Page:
Take a few moments to think about how your therapy is set up. Perhaps you have a regular weekly, biweekly, or twice-weekly time. Maybe you meet once a month or “as needed.”
Now consider the availability your therapist has outside of your session time—if any. Can you text your therapist? Do they allow you to email them? Maybe you can call at any time, or maybe they only accept calls before a certain time of night.
Or perhaps these issues aren’t discussed, but they’re dealt with as they come up. If they come up.
Whatever your therapist’s availability, it may help to become aware of how you feel about that availability and how those feelings affect your therapeutic relationship.
Boundaries and Relationships
No matter the reason you are in therapy, there’s often a part connected to your attachment styles and how you are in relationships. Where healthy relationships go, so go boundaries, along with all the issues that the person setting the boundaries may bring up.
You can tell your counselor how angry, scared, anxious, or abandoned you feel—even if it is a feeling and a situation you judge to be petty.
One of the great things about being an adult is being able to have more control over your time, as well as who gets to take up that time. While we may still have demands on our time such as work, school, or our personal relationships, we have also gained some independence since we’ve grown out of childhood and adolescence. As children, our lives were structured, and those structures were enforced (or not) by other people. Depending on who was making those decisions, we may not have been allowed to express how we felt about those limitations.
Unfortunately, those feelings don’t necessarily disappear when we become adults. They can find their way into romantic relationships, parenting, friendships—and they’re right there in our therapy, if we know where to look and how to use them to grow.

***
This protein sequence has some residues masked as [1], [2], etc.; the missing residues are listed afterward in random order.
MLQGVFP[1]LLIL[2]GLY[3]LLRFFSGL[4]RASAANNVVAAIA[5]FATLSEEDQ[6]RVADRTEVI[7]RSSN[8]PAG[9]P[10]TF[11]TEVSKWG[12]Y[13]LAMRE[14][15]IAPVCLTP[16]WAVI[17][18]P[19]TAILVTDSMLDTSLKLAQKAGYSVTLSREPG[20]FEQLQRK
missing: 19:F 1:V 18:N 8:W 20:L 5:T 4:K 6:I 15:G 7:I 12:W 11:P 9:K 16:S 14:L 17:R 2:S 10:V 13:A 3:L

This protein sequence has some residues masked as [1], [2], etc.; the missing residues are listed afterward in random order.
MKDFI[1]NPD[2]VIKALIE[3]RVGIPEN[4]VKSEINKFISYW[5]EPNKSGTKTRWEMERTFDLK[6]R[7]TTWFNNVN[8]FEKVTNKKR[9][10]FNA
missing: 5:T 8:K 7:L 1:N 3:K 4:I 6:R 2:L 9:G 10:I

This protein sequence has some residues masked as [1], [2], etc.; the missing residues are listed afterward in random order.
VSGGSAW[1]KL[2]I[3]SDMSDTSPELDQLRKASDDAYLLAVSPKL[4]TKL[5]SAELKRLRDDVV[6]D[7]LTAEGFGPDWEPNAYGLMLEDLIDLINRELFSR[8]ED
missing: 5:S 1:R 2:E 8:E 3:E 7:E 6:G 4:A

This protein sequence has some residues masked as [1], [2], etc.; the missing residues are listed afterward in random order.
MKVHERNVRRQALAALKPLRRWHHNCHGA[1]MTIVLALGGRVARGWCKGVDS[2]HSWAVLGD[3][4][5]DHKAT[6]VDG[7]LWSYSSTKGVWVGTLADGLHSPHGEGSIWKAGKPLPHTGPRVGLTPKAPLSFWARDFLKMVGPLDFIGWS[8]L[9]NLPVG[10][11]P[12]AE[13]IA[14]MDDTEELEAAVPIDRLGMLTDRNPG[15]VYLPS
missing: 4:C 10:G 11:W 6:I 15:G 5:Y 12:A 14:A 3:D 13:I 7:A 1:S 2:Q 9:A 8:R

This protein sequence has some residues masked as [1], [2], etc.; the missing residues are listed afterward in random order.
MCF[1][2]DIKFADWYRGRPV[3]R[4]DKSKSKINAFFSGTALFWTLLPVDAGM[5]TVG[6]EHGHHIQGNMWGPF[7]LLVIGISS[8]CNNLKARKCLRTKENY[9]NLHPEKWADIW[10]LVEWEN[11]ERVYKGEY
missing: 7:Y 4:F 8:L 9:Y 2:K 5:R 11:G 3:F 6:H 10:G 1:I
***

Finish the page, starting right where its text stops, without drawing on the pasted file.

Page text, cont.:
Talking About Your Therapist’s Limits
It can be helpful to examine what feelings your therapist’s limit setting brings up for you because these feelings are likely playing a role in other important relationships.
Some questions to consider:
- Do you feel an enormous amount of anxiety if someone doesn’t text you back right away? Do you get angry? Worried?
- Do you get the sense someone doesn’t care enough about you if they aren’t readily available right when you need them? Do you assume they’re screening their calls and refusing to pick up when they see it is you?
- Do you question your relationship when your partner says they need some time alone? Do you think they don’t love you as much as you love them or that they don’t love you as much as you think they should?
Take another look and see how easily those questions might connect to limits your therapist might set. If you use the therapy space to work through these assumptions and feelings, you can express (or choose not to express) them in your life. You can tell your counselor how angry, scared, anxious, or abandoned you feel—even if it is a feeling and a situation you judge to be petty. This conversation can bring some great insight into what is holding you back in your important relationships outside of the therapy room.
I’m not saying your therapist’s availability is too limited or too open, no matter what their structure is. It may be either. Or perhaps you need to find a therapist whose availability better fits your needs. But your development may benefit if you talk with your therapist about the feelings that arise in reaction to their limit setting.
Give it a go, and feel free to leave a note in the comments as to what this discussion brings up.
© Copyright 2018 GoodTherapy.org. All rights reserved. Permission to publish granted by Justin Lioi, LCSW, therapist in Brooklyn, New York
The preceding article was solely written by the author named above. Any views and opinions expressed are not necessarily shared by GoodTherapy.org. Questions or concerns about the preceding article can be directed to the author or posted as a comment below.